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He is also proposing to build two, or possibly three, 1,500 square-foot cottages that would be for employee use.
He says his proposal is very generous.
The sale of the land was based on three zoning changes.
The three lots on the lower property would be zoned for single family resident housing. The portion of land in the middle, for conservation, would be zoned for Leisure Park, and the lot next to Kadenwood would be zoned for residential tourist accommodation.
The sale collapsed after delays to get these zoning changes through council.
Now the donation to the Housing Reserve Fund will hinge on a new land sale.
"They really have lost out on a big donation," said Bunbury.
"We dont know what well be able to sell the place for. It all depends on the market now."
Speaking of the long application process, Bunbury said he is frustrated and tired.
"Its been a really stressful time for our family," he said.
"There has to be a better process for people that are like ourselves, or anything dealing with your land and your life. You dont get a say in it."
Bunbury added that he would like to stay on the land where he has been living for the past 30 years but he just cant afford to do so any longer.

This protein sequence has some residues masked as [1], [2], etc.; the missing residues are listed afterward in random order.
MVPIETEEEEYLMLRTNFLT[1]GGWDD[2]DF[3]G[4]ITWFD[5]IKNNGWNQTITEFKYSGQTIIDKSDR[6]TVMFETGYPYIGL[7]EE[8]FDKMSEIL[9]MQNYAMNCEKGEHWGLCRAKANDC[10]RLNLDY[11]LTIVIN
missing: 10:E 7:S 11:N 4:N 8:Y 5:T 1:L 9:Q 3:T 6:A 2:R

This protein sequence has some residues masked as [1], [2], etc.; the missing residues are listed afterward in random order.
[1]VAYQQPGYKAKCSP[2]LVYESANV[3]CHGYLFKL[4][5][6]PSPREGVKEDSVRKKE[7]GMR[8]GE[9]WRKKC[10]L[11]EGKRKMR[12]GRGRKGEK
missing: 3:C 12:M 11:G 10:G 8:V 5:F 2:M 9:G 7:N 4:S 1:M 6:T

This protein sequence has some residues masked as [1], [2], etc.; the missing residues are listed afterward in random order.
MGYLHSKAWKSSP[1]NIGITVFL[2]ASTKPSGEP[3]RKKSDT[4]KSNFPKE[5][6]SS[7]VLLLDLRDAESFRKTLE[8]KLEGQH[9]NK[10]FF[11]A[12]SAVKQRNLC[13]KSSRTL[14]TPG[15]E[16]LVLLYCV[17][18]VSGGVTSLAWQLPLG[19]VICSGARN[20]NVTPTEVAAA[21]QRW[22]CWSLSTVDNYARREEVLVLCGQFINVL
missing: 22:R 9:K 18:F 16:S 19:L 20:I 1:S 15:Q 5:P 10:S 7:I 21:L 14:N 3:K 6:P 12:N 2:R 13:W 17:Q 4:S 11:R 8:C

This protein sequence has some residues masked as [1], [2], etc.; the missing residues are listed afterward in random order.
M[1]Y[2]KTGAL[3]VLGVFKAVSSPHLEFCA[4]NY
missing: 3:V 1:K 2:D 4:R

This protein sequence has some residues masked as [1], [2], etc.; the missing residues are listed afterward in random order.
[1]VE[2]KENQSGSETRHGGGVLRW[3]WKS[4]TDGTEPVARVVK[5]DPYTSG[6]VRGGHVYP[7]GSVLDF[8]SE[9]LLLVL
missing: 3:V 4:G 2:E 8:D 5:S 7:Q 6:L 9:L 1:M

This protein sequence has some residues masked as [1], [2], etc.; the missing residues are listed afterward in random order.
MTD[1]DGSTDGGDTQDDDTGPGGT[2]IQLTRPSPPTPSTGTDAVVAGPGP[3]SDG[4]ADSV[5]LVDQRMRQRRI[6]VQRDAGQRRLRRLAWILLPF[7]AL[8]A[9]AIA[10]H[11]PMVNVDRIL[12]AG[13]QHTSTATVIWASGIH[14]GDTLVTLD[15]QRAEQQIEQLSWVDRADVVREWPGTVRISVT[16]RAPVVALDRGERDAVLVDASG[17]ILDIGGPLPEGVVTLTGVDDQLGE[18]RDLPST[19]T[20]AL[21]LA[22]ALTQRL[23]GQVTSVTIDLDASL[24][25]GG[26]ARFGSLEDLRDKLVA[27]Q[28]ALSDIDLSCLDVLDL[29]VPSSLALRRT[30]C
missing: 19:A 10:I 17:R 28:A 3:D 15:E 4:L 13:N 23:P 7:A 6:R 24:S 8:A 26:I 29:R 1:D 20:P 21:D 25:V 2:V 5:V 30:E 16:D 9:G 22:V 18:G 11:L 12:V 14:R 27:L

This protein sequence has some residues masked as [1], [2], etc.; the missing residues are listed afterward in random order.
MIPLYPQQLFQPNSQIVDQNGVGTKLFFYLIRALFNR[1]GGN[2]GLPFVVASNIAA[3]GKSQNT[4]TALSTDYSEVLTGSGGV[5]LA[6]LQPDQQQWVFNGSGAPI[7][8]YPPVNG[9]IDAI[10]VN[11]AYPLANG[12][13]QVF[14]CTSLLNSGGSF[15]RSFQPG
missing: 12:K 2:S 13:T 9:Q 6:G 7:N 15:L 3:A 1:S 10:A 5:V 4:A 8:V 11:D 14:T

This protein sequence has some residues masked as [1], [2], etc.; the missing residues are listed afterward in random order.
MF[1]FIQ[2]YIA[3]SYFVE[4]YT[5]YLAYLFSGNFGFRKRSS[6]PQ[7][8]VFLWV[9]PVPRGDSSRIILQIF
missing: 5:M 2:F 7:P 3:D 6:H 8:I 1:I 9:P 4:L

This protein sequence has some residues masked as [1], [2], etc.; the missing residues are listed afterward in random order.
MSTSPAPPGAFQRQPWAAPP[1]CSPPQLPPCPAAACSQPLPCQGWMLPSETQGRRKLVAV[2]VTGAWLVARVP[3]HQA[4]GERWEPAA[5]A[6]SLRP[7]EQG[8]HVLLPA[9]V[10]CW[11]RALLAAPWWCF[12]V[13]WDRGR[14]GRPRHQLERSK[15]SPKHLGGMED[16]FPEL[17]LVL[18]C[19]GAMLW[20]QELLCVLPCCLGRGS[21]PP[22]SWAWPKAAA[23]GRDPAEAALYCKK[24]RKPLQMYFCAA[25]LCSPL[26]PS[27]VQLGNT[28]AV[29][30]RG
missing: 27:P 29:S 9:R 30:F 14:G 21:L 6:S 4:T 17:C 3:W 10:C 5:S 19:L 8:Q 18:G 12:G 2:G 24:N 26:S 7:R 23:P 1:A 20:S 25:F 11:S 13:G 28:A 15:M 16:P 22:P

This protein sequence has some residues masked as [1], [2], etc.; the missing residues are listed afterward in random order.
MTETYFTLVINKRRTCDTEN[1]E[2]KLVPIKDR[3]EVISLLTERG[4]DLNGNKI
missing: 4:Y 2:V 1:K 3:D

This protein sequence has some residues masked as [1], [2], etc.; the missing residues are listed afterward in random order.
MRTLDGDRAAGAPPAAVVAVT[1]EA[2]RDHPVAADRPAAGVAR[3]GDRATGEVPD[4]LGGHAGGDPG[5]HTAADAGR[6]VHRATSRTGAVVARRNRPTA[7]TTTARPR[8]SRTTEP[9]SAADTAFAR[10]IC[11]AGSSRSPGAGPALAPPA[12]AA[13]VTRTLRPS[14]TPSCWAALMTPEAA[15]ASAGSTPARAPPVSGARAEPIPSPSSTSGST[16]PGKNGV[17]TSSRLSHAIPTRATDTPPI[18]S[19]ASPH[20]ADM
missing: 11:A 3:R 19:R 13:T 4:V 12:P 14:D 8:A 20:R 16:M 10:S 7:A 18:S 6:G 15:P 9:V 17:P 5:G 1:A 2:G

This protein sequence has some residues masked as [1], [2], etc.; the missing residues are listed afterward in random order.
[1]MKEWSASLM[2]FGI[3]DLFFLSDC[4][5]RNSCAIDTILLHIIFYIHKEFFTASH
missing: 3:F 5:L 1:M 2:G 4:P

For more than 25 years Bunburys land, which still has the three original ski cabins, has been legally non-conforming.
Bunbury bought the land from the province in 1972 after he met all the necessary requirements to purchase it, namely building the three cabins and then installing independent water, power and sewage systems.
But in 1976 the municipality downzoned the lands to RR1 zoning and then said that the RR1 zone only allowed for one home on the 10-acre property.
At Mondays public hearing his daughter-in-law, Vicky Bunbury, spoke about how the family used to park in Creekside on the winter weekends and trudge up the mountain in hip-deep snow laden with their food for the weekend.
"It is time to put this rezoning to rest," she said.
Also at the pubic hearing, Bruce Watt told council that as a young liftie years ago Bunbury offered him a place to stay in one of his cabins for $50 a month. He ended up staying there for four years.